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CapturePresident Sirisena’s query from the Supreme Court as to whether he was entitled to a six year term was both sad and silly. It was sad because it suggested that he was anxious to go on for longer than the reduced period laid down in the 19th Amendment for which he had claimed great credit. Since his raison d’etre, as it were, was reducing the excessive power of the Presidency, he has rather shot himself in the foot by seeming to want to restore some of what he claimed he freely gave up. And the move was very silly because the Amendment was crystal clear about the reduction being applicable to the current incumbent.

But though his query was ridiculous, there was some reason for making it given that his sycophants were claiming, publicly too, that he was entitled to go on till January 2021. And just as I have been more critical of the hangers on who ruined the last couple of years of President Rajapaksa’s term, than of Rajapaksa himself, I feel that Sirisena too is more sinned against than sinning. There is no excuse for giving in to perverse henchmen but, given the indiscriminate adulation of leaders in this country, one can understand how easy it is to succumb to blandishments. Read the rest of this entry »

RAIt was profoundly ironic that the funeral of Ranjith Atapattu took place the day after the appalling spectacle in Parliament. My attention was drawn to this by the former Secretary General, Nihal Seneviratne, the launch of whose book about better days was one of the last public events that Ranjith had attended. I saw Nihal at the funeral, where we were joined by Mahinda Rajapaksa who had come again to pay his respects. But he was not allowed to stay in the background as he had wanted, given the private nature of the occasion, but was dragged off to sit next to the Prime Minister.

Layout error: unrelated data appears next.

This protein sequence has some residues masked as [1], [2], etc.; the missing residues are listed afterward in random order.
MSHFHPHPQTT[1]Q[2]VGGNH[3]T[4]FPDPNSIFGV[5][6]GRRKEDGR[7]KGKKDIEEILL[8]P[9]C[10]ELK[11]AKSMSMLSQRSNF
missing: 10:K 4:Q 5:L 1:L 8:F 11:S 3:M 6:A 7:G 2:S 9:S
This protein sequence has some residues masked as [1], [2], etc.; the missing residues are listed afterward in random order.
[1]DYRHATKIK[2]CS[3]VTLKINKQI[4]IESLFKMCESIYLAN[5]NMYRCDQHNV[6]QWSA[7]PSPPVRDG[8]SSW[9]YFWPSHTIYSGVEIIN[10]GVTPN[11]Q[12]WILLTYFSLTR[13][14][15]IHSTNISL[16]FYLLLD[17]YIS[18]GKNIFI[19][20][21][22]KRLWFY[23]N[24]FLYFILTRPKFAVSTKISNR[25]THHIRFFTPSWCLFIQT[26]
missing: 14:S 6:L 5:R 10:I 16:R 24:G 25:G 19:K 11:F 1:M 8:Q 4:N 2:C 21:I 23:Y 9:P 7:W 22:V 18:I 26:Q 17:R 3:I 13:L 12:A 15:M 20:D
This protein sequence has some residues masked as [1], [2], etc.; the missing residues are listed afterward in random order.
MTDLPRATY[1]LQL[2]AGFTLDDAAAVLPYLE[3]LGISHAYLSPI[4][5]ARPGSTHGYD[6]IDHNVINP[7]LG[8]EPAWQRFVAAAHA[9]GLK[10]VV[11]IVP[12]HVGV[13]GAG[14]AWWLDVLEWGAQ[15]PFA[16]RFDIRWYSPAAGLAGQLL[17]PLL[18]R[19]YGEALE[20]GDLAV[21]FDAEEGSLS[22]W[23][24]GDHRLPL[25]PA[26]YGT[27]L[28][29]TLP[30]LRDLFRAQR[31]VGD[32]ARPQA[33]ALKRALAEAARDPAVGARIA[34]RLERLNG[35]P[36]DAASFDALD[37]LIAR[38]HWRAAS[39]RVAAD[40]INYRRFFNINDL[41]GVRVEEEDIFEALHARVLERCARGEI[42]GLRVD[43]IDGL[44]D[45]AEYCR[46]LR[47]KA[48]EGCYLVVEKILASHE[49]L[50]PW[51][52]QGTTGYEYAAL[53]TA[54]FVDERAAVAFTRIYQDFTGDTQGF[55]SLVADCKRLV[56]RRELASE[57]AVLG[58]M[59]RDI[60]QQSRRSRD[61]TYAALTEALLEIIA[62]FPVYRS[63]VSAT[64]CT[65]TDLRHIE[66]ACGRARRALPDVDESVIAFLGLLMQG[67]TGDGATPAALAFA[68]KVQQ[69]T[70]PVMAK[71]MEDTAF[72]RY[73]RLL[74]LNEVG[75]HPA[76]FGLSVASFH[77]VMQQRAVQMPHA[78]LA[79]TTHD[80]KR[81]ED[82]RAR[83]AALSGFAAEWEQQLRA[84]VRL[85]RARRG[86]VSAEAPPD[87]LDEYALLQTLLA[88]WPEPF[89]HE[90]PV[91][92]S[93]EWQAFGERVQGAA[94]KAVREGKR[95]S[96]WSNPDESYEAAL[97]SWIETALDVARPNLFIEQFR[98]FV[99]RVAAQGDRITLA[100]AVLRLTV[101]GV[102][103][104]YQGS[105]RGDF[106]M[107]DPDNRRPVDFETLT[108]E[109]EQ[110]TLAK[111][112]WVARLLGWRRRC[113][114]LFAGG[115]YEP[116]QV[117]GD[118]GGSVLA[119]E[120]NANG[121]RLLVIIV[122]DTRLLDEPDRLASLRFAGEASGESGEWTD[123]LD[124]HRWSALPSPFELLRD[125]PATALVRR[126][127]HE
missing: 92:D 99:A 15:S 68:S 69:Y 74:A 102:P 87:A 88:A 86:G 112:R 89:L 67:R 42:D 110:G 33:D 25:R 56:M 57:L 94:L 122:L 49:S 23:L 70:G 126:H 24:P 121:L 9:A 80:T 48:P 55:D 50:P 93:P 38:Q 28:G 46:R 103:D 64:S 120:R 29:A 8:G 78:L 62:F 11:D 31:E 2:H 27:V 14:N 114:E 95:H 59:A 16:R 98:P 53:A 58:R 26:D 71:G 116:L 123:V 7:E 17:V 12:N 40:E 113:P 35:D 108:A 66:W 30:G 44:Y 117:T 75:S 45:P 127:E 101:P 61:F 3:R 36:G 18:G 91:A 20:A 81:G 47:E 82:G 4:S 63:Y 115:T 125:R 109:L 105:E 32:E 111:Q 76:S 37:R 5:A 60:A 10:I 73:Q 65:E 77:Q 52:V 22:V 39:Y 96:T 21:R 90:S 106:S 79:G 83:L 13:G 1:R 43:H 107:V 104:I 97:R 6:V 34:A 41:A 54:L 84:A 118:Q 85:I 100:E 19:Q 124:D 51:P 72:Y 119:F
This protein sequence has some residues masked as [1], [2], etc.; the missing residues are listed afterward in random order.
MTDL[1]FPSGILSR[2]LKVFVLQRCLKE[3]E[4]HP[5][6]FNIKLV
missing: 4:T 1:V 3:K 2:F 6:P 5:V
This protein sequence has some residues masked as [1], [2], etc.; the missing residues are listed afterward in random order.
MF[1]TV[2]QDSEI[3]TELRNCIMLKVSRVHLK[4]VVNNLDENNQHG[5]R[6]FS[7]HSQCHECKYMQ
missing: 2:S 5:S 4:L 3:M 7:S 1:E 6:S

Ranjith was one of the most decent of politicians, absolutely honest, efficient in office, and not tainted by the violence that has possessed so many of the breed. He suffered for this, when he was forced to face a bye-election by his leader after the referendum of 1983.

In changing the constitution to extend the term of parliament by 6 years, JR pledged to clean out the corrupt. So the day he announced the referendum he handed out undated letters of resignation which were collected, as the ‘Weekend’ of that week had it, by his minions led by the current Prime Minister. The message that was given out was that members were expected to win their seats – these were still the days of constituencies – by hook or by crook.

Crookedness predominated, as exemplified by Paul Perera, who won Mrs Bandaranaike’s Attanagalla seat by a massive majority though it had voted for the SLFP candidate at the presidential election just a couple of months previously.

Paul, it may be remembered, is the father of Ronald, who heads the Bank of Ceylon which gave unprecedented credit to Arjun Aloysius, and then failed to bid properly during the next bond scam in obedience to Ravi Karunanayake’s instructions. Not surprisingly, Ronald said nothing at the time, and only shopped Ravi when the Commission of Inquiry questioned him.

Ranjith was incapable of crookedness, and the vote at Beliatta went against the government. The same thing incidentally happened to Ronnie de Mel, but he was parachuted to Matugama when his undated letter was activated. Ranjith received no such favourable treatment. Read the rest of this entry »

Rajiva Wijesinha


November 2018
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